By Rick Shandley
Mountainsmith Pyrite 7075 trekking poles are a solid pair of hiking sticks targeted for entry level to intermediate hiker who wants value for their money, but looks for durable and reliable gear. The Pyrite 7075 trekking poles are priced at $49.95 MSRP.
However, these hiking sticks have been on many trail patrols in the upper elevations of the Northern Colorado Rockies and the Gila National Forest down in the southwest of New Mexico. The Mountainsmith Pyrite 7075 trek sticks have proven to be extremely hardy under significant use while consistently maintaining pole length adjustment.
Once adjusted to the user, they rarely, if ever, tended to collapse or require readjusting. We liked that quality and felt these trekking poles, like most of the Mountainsmith products we have had the opportunity to review, are something that readers should know about.
Starting with three sections of aircraft-grade Easton 7075 aluminum tubing, the Pyrite poles are outfitted with some essential high-quality components that keep the weight down to a squeak more than a pound for the pair. We liked the low-weight and the collapsible size of the pair of trekking poles while lashed to the outside of the pack when not in use.
One of these vital components are the Twist-lock Double Cam adjustment mechanism that assures consistent
adjustment of the trek sticks up to the equivalent of a 160-lb. weight load. Keep in mind, a hiker rarely wants to collapse their entire weight onto a hiking stick except to secure ones balance momentarily.
Another sound component can be viewed as a suspension system. The Pyrite 7075 poles feature spring loaded anti-shock systems with the lock-out twist adjustment mechanism. So under a harsh load weight, they will give enough to absorb some of the force that can be generated from a fall or sudden jarring event on the trail.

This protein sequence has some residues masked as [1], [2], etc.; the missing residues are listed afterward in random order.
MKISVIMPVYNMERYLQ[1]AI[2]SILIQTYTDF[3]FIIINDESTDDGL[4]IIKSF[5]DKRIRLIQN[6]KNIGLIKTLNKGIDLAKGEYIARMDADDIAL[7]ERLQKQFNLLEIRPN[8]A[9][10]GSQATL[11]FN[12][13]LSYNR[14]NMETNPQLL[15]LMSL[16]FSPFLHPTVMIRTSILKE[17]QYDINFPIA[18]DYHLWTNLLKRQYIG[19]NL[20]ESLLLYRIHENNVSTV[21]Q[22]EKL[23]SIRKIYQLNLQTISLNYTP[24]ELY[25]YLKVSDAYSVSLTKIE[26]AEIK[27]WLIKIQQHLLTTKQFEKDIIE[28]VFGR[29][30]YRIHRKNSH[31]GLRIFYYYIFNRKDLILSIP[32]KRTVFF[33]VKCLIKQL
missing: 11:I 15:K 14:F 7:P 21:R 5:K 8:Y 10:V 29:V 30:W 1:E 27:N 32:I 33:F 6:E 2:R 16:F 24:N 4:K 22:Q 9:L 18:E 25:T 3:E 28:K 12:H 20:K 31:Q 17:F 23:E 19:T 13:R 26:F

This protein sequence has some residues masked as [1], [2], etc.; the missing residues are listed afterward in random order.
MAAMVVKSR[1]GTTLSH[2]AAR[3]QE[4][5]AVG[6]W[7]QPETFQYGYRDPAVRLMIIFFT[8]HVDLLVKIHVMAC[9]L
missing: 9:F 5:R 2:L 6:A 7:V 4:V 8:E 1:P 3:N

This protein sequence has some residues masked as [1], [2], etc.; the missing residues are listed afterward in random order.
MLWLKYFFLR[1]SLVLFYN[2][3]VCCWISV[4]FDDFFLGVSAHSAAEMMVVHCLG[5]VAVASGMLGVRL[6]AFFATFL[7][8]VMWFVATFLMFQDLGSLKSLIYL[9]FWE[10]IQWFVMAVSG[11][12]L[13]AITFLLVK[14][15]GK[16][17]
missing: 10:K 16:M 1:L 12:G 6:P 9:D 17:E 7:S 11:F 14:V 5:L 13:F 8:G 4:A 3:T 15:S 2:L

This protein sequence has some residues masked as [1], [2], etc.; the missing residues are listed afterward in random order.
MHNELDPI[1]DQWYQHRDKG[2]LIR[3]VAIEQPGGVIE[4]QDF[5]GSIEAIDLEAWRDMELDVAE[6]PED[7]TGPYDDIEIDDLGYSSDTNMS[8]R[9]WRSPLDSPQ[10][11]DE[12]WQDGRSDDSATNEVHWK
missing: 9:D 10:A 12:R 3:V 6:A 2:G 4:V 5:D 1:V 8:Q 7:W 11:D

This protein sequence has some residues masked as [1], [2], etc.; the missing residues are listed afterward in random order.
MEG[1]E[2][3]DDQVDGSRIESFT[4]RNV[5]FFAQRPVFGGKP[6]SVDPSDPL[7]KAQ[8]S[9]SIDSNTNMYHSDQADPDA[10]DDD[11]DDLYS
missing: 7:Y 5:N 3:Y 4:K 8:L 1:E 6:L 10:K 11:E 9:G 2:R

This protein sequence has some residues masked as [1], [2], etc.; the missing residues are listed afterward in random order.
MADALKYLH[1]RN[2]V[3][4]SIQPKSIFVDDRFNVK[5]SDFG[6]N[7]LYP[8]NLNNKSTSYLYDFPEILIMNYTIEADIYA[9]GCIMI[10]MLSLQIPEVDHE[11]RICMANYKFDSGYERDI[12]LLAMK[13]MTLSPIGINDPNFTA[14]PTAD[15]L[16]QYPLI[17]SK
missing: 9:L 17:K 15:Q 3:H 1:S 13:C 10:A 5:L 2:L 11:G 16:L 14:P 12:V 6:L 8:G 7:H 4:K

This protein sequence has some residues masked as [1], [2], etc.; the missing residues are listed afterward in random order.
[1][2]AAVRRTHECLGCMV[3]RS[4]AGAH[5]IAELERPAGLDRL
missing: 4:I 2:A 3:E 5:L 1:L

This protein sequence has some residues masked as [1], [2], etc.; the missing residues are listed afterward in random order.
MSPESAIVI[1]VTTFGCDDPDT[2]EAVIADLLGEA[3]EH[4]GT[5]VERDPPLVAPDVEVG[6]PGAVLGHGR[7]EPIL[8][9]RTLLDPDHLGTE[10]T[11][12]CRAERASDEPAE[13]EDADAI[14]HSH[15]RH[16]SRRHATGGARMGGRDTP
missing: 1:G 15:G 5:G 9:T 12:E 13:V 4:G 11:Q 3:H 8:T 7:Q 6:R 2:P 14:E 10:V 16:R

These Pyrite 7075’s come with Carbide steel pole tips when you really need some bite on the ground. If you don’t need the bite, rubber boots come with each pair. You can acquire snow baskets separately, although updated two pin locking attachments for hiking baskets are included with each pair of Pyrite’s.
Fully collapsed, the Pyrite is relatively compact at 26 inches. At full usable extension, the sticks measure 54 inches which accommodates folks greater than six feet in height. Dual-density molded rubber hand grips and padded webbing wrist straps where always comfortable and provided good grip for large hands.
Our pair of Mountainsmith Pyrite 7075 poles have been used as a pair and separately. Sometimes you get a hiking partner who has never used trekking poles. So being able to hand them one of yours is often times a good introduction into the benefits of using trekking poles to take some weight off and function as a traction support on the trail.
Other times using a single trekking pole is more practical, like having a dog on the leash where trail etiquette requires it. You need a free hand to manage the leash. Most open space trails in Colorado, and parks like Estes Rocky Mountain National Park mandate dogs must be on a leash at all times. That means Annie, “The Mighty Border Collie” must be on a leash. Ugh! But if she can’t go hiking, neither can this writer. Or you might have a youngster on the trail with you where it’s important to keep a free hand available to snatch the child from impending doom. So there are plenty of times when you can only use one trekking pole regardless of your pack weight or days in the field. The Pyrite 7075 works great when the situation calls for a single trek pole.
We can enthusiastically recommend the Mountainsmith Pyrite 7075 trekking poles to any hiker who is in the process of building up their assembly of hiking, mountaineering approach, or backpacking gear. It’s hard to beat the fundamental quality the Pyrite 7075 trekking poles offer. They work well.